From the games, any Pokémon that evolves by friendship. After taking care of it for so long, it likes you enough to evolve from pure happiness.
An especially noteworthy example is Golbat into Crobat. Keep in mind that their lowest form, Zubat, is one of the original Goddamn Bats, not to mention it's not too terribly strong at first. But if you manage to raise one for yourself, it goes from one of the most annoying Pokémon of all time to one of the most reliable sweepers in the series.
Take a max-happiness Pokémon to Dr. Footstep and he'll tell you your 'mon's innermost feelings about you. They're usually quite touching and cute, especially if it's a "scary" Pokémon (like a Haunter or a Darkrai), or a "slow" Pokémon (like a Bibarel) that's grown sufficiently fond of you.
Most Pokémon: "<Name> is...a remarkable human and Trainer. That I can always perform the best any <Pokémon species> possibly can...I attribute that entirely to my partner <name>. When we travel, I can see wild Pokémon eying us enviously..." Scary Pokémon: "There are no Pokémon that dislike humans... Only humans that dislike Pokémon... We <Pokémon species> are especially shunned... But <name> always treats me as a friend and partner..." Slow Pokémon: "Hnurrr... Me? Uhm... Other Pokémon, they say to me... "You're not thinking, are you?" How insulting they should say so. It isn't true what they say. Think, think, think, I do that. All the time, I think hard how to help <name>. I concentrate! Hnurrr..."
Other Pokémon: "If I said there can be friendship between Pokémon and people, will <Pokémon species>'s friends understand? But if you see <Name> and <Pokémon species>, you will understand. Because <name> and <Pokémon species> are friends!"
This especially applies to Legendaries, since many of them have a Base Happiness of 0 (which basically means they hate you from the moment they're captured). You have to put in extra effort to max out their happiness, but seeing a Pokémon like Giratina or Darkrai give you nothing but the highest praise is VERY much worth it.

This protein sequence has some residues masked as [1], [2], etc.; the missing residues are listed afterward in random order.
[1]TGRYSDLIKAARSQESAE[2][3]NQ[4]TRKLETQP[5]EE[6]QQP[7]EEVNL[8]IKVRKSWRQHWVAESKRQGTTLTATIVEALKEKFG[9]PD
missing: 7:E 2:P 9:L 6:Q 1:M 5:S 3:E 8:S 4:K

The players mother encouraging him/her at the start of the journey.
Volume Five of Pokémon: Diamond and Pearl Adventure! has Cyrus manipulating Hareta to the extent that one of Hareta's friends (a pawn in the plan) tries to kill herself. When Cyrus gives his evil tirade, he explains that the only true emotions of humanity are "hatred, jealousy, and burning anger", and gloats when Hareta unleashes fury against Saturn's Rhyperior. He caps off his speech with "You must hate me even more now." Hareta's reaction? SOBBING. He tells Cyrus "You do bad things, but I don't hate you," and talks about how he still wants them to battle someday. Cyrus is in disbelief and is nearly overcome, starting to save Hareta from the explosions (the building is blowing up around them them the whole time). Saturn stops him from going back in, but Cyrus leaves a Master Ball for Hareta just the same. Later, it's revealed that even though he got to the Spear Pillar first, Cyrus waited several hours for Hareta to show up. That reawakened human side is key in Cyrus's redemption in later volumes]].
The Tepig◊ card shows a young boy holding his Tepig while posing for a family photo with his mother and father. The Pignite◊ card shows that same happy family after a Time Skip (and the addition of a little sister). Finally, the Emboar◊ card shows another Time Skip, and now the boy is married with a kid of his own. All three cards emphasize how much the Pokémon really is part of the family.